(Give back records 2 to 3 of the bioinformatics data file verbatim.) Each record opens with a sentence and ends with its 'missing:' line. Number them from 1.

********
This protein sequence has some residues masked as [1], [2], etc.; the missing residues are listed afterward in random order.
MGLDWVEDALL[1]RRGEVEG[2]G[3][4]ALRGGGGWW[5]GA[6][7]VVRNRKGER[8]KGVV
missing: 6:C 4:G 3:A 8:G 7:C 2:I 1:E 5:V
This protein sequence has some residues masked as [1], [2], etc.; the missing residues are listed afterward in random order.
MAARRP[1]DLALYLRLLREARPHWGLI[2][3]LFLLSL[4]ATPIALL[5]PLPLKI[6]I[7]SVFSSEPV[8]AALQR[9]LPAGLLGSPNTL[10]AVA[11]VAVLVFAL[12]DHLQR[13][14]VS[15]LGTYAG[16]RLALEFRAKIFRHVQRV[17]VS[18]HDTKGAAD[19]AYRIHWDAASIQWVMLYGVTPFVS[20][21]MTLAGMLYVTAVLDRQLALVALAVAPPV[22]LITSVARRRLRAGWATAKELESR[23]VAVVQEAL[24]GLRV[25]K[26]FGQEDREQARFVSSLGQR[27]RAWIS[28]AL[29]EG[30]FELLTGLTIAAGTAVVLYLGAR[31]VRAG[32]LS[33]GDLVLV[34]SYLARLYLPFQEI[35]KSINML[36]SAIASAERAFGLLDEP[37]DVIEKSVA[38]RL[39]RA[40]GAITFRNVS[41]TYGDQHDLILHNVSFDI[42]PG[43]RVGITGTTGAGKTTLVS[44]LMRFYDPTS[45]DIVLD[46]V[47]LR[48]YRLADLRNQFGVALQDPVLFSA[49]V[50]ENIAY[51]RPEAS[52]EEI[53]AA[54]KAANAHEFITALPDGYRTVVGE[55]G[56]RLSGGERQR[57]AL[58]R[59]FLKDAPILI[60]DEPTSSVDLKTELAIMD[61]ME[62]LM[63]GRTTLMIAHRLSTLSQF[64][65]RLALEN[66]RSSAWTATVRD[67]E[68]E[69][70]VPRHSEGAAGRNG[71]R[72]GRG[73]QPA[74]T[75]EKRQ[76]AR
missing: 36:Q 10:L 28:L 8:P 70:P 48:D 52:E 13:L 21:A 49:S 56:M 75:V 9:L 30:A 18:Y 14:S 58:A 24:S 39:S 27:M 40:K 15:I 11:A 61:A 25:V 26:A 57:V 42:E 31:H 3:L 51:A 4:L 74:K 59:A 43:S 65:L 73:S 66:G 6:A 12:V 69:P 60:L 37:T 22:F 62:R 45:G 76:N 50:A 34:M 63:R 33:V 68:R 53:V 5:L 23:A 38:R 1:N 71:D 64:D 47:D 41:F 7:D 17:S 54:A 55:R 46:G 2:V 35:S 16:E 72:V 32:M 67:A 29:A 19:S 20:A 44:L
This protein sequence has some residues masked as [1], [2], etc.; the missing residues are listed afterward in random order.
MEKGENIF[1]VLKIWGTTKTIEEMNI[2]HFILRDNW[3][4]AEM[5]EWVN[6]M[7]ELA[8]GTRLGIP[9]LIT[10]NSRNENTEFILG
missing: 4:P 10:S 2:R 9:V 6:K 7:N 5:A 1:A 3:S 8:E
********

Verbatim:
This protein sequence has some residues masked as [1], [2], etc.; the missing residues are listed afterward in random order.
MAARRP[1]DLALYLRLLREARPHWGLI[2][3]LFLLSL[4]ATPIALL[5]PLPLKI[6]I[7]SVFSSEPV[8]AALQR[9]LPAGLLGSPNTL[10]AVA[11]VAVLVFAL[12]DHLQR[13][14]VS[15]LGTYAG[16]RLALEFRAKIFRHVQRV[17]VS[18]HDTKGAAD[19]AYRIHWDAASIQWVMLYGVTPFVS[20][21]MTLAGMLYVTAVLDRQLALVALAVAPPV[22]LITSVARRRLRAGWATAKELESR[23]VAVVQEAL[24]GLRV[25]K[26]FGQEDREQARFVSSLGQR[27]RAWIS[28]AL[29]EG[30]FELLTGLTIAAGTAVVLYLGAR[31]VRAG[32]LS[33]GDLVLV[34]SYLARLYLPFQEI[35]KSINML[36]SAIASAERAFGLLDEP[37]DVIEKSVA[38]RL[39]RA[40]GAITFRNVS[41]TYGDQHDLILHNVSFDI[42]PG[43]RVGITGTTGAGKTTLVS[44]LMRFYDPTS[45]DIVLD[46]V[47]LR[48]YRLADLRNQFGVALQDPVLFSA[49]V[50]ENIAY[51]RPEAS[52]EEI[53]AA[54]KAANAHEFITALPDGYRTVVGE[55]G[56]RLSGGERQR[57]AL[58]R[59]FLKDAPILI[60]DEPTSSVDLKTELAIMD[61]ME[62]LM[63]GRTTLMIAHRLSTLSQF[64][65]RLALEN[66]RSSAWTATVRD[67]E[68]E[69][70]VPRHSEGAAGRNG[71]R[72]GRG[73]QPA[74]T[75]EKRQ[76]AR
missing: 36:Q 10:L 28:L 8:P 70:P 48:D 52:E 13:L 21:A 49:S 56:M 75:V 9:L 30:A 18:Y 14:S 58:A 24:S 39:S 27:M 40:K 15:I 11:A 61:A 25:V 26:A 57:V 42:E 31:H 3:L 51:A 4:L 74:K 59:A 43:S 65:L 73:S 66:G 6:A 12:V 69:P 60:L 37:T 22:F 62:R 45:G 76:N 50:A 34:M 63:R 33:V 68:R 53:V 5:L 23:A 38:R 1:N 71:D 64:D 47:D 41:F 7:D 17:S 54:A 55:R 46:G 2:V 35:S 16:E 72:V 32:M 67:A 29:A 19:S 20:A 44:L
This protein sequence has some residues masked as [1], [2], etc.; the missing residues are listed afterward in random order.
MEKGENIF[1]VLKIWGTTKTIEEMNI[2]HFILRDNW[3][4]AEM[5]EWVN[6]M[7]ELA[8]GTRLGIP[9]LIT[10]NSRNENTEFILG
missing: 4:P 10:S 2:R 9:V 6:K 7:N 5:A 1:A 3:S 8:E